Oligonucleotide design for PCR-based gene synthesis was performed using DNAWorks 3.2 (https://hpcwebapps.cit.nih.gov/dnaworks/) , and the MpA-PT linker and GS linker-MpA DNA fragments were synthesized via PCR-based gene synthesis. The nucleotide sequence and description for primers used in this study were shown in Additional file 2: Table S5. The Mtu ΔI-CM-hGH DNA fragment was amplified from the plasmid pET32a-L6KD-Mtu ΔI-CM-hGH  and then assembled with the MpA-PT linker DNA fragment by overlap extension PCR. The resulting product was inserted into the NdeI and XhoI sites of pET30a, generating the plasmid pET30a-MpA-Mtu ΔI-CM-hGH.
To construct the plasmids pET30a-CpA-Mtu ΔI-CM-hGH and pET30a-IpA-Mtu ΔI-CM-hGH, desired amino acid substitutions were introduced using primer-mediated site-directed mutagenesis. More specifically, the plasmid pET30a-CpA-Mtu ΔI-CM-hGH was constructed by utilizing Gibson assembly , wherein the CpA-Mtu ΔI-CM-hGH-KanR and lacI-CpA DNA fragments that were amplified from pET30a-MpA-Mtu ΔI-CM-hGH were utilized. Likewise, the plasmid pET30a-IpA-Mtu ΔI-CM-hGH was also generated via Gibson assembly , using the IpA-Mtu ΔI-CM-hGH-KanR and lacI-IpA DNA fragments that were amplified from pET30a-MpA-Mtu ΔI-CM-hGH.
To construct the plasmids pET30a-MpA-Mtu ΔI-CM-SpyCatcherΔN-ELP-SpyCatcherΔN, pET30a-MpA-Mtu ΔI-CM-LCB3 and pET30a-MpA-Mtu ΔI-CM-xylanase, the target protein and peptide genes were individually amplified by PCR and then inserted downstream from the Mtu ΔI-CM using Gibson assembly . To construct the plasmid pET30a-xylanase-Mxe GyrA-MpA, the Mxe GyrA DNA fragment was amplified from the plasmid pET30-hGH-Mxe GyrA-L6KD . This fragment was then assembled with the GS linker-MpA DNA fragment by overlap extension PCR. The resulting product, along with the KanR-lacI DNA fragment amplified from pET30a and the xylanase gene, was assembled by Gibson assembly  to obtain the plasmid of interest.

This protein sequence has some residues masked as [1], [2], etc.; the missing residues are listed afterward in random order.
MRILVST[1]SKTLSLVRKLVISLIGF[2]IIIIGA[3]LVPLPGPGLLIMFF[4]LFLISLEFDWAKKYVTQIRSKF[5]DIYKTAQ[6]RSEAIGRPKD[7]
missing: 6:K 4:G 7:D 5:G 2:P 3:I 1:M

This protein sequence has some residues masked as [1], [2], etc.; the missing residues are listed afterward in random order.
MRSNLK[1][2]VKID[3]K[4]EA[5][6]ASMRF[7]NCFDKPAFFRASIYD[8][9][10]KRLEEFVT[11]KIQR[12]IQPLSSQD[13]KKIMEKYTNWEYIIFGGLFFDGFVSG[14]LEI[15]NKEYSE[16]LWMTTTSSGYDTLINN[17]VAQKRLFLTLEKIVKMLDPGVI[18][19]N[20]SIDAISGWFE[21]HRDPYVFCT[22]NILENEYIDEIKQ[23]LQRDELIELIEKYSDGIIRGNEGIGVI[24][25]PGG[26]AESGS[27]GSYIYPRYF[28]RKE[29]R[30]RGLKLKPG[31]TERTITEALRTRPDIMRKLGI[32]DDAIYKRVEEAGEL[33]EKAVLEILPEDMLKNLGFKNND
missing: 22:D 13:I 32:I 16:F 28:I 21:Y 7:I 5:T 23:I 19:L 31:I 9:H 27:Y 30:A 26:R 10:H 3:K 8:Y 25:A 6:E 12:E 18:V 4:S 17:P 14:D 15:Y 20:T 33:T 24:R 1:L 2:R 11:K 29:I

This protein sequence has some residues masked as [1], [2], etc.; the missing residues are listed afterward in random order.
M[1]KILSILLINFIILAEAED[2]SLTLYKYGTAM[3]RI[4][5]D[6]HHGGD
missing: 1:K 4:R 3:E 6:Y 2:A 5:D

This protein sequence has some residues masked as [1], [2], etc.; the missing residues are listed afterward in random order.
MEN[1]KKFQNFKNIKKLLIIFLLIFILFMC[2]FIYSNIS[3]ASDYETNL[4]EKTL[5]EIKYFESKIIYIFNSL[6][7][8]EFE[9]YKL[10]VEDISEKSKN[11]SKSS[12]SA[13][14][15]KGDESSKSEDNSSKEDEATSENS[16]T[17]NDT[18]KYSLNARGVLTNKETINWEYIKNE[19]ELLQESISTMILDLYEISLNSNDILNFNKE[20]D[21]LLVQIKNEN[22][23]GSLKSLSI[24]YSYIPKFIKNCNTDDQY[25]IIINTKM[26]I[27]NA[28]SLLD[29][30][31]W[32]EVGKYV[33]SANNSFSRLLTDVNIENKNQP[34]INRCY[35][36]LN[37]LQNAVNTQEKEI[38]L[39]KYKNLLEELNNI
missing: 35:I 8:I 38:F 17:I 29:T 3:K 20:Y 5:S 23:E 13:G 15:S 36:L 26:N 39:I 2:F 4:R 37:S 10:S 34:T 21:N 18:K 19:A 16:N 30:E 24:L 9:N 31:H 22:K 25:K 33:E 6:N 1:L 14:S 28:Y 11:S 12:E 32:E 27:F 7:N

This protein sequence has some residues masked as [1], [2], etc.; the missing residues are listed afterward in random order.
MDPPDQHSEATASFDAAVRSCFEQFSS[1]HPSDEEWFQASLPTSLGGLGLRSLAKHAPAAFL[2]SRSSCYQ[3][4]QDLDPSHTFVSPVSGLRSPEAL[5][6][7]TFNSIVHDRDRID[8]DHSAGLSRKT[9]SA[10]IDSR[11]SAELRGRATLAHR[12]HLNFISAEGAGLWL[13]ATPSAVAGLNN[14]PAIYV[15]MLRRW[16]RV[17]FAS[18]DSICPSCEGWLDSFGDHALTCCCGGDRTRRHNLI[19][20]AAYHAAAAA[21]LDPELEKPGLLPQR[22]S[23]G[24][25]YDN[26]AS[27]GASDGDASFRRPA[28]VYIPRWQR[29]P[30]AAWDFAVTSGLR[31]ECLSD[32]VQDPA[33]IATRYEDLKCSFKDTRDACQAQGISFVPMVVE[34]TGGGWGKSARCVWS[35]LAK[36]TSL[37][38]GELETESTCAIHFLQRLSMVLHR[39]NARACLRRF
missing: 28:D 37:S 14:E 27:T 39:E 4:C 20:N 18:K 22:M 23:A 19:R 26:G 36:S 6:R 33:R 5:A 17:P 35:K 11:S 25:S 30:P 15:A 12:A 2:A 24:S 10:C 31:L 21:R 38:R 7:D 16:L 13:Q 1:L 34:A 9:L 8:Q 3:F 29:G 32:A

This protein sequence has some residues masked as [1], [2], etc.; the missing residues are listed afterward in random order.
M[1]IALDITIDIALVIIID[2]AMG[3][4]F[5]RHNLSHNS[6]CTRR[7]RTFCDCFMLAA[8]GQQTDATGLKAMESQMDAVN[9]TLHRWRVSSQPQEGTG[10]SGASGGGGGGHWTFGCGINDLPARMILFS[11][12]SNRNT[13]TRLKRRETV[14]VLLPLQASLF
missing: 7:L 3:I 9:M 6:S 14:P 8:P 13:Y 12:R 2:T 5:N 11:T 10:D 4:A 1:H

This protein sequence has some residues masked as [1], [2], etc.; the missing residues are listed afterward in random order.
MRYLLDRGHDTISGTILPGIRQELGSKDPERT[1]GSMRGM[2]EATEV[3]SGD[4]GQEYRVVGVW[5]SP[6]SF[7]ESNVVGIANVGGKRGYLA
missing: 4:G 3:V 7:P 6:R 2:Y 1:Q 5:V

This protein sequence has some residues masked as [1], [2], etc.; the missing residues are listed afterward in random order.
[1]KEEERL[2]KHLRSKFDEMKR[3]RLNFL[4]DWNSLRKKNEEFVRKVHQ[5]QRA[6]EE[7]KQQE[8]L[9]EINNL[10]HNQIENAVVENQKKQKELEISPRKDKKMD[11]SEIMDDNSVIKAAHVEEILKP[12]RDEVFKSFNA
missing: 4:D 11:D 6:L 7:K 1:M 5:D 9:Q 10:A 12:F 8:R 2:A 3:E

The plasmid pET30a-MpA-mCherry was constructed using Gibson assembly  by individually amplifying the lacI-MpA DNA fragment and the mCherry-KanR DNA fragment from the plasmids pET30a-MpA-Mtu ΔI-CM-hGH and pET30a-Spy-RFP , respectively.
To construct the plasmids pET30a-RTX-Mtu ΔI-CM-hGH and pET30a-Annexin B1-Mtu ΔI-CM-hGH, the DNA fragments encoding RTX  and Annexin B1  were amplified by PCR individually and then inserted upstream of the Mtu ΔI-CM-hGH using Gibson assembly .
The protein expression methods used in this work were modified from previous reports [27, 45, 46]. Briefly, E. coli BL21 (DE3) cells containing the target plasmids for expressing CpA/IpA/MpA/Annexin B1-Mtu ΔI-CM-hGH, MpA-Mtu ΔI-CM-LCB3/SpyCatcherΔN-ELP-SpyCatcherΔN, MpA-mCherry, and mCherry were inoculated into lysogeny broth (LB) medium supplemented with 50 mg/L kanamycin. For the expression of MpA-Mtu ΔI-CM-xylanase, xylanase-Mxe GyrA-MpA, and RTX-Mtu ΔI-CM-hGH, E. coli BL21 (DE3) cells containing the target plasmids were inoculated into Terrific Broth (TB) medium supplemented with 50 mg/L kanamycin. The E. coli cultures were incubated at 37 °C with shaking. When the OD600 reached 0.4–0.6, the incubation temperature was reduced to 18 °C. After 15–30 min, isopropyl β-D-1-thiogalactopyranoside (IPTG) was added to a final concentration of 0.2 mM to initiate protein expression. The cultures were incubated for an additional 24 h at 18 ℃ before the cells were harvested by centrifugation at 4,000 g for 20 min at 4 °C.